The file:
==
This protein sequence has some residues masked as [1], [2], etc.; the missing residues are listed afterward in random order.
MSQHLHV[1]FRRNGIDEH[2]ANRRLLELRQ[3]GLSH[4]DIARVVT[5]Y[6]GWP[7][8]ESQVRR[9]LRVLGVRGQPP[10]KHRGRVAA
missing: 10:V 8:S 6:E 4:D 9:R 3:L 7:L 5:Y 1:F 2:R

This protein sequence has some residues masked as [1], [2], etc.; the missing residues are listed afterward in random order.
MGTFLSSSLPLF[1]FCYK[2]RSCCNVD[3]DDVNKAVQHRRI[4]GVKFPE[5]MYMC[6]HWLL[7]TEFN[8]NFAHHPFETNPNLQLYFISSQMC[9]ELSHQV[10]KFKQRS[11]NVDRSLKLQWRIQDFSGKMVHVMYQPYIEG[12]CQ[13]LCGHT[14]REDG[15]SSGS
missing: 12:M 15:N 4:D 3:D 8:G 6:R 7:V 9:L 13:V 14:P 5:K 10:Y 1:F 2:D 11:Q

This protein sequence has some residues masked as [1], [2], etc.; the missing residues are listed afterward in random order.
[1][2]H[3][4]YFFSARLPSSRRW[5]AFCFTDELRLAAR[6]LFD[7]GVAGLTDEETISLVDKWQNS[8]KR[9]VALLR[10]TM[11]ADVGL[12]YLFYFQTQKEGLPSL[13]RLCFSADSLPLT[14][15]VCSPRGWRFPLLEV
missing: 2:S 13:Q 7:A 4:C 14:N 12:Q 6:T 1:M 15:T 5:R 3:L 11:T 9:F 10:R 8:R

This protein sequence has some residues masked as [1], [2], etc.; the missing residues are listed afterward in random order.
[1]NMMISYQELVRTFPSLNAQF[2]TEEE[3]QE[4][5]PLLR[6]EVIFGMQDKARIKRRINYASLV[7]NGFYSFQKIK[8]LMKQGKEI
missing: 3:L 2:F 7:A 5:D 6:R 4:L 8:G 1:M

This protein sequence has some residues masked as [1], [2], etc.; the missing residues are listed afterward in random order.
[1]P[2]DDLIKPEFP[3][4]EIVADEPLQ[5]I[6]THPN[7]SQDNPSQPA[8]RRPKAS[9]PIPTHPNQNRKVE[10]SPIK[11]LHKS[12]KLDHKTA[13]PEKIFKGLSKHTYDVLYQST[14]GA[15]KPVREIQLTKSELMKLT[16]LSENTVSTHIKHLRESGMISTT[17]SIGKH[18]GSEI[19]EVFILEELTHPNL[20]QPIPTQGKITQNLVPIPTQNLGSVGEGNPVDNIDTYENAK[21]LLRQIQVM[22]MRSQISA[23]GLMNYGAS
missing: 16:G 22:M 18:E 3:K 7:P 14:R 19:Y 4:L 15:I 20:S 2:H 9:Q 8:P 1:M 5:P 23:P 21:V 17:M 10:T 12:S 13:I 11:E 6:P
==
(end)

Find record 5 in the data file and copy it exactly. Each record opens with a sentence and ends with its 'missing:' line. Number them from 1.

This protein sequence has some residues masked as [1], [2], etc.; the missing residues are listed afterward in random order.
[1]P[2]DDLIKPEFP[3][4]EIVADEPLQ[5]I[6]THPN[7]SQDNPSQPA[8]RRPKAS[9]PIPTHPNQNRKVE[10]SPIK[11]LHKS[12]KLDHKTA[13]PEKIFKGLSKHTYDVLYQST[14]GA[15]KPVREIQLTKSELMKLT[16]LSENTVSTHIKHLRESGMISTT[17]SIGKH[18]GSEI[19]EVFILEELTHPNL[20]QPIPTQGKITQNLVPIPTQNLGSVGEGNPVDNIDTYENAK[21]LLRQIQVM[22]MRSQISA[23]GLMNYGAS
missing: 16:G 22:M 18:E 3:K 7:P 14:R 19:Y 4:L 15:I 20:S 2:H 9:Q 8:P 1:M 5:P 23:P 21:V 17:M 10:T 12:S 13:I 11:E 6:P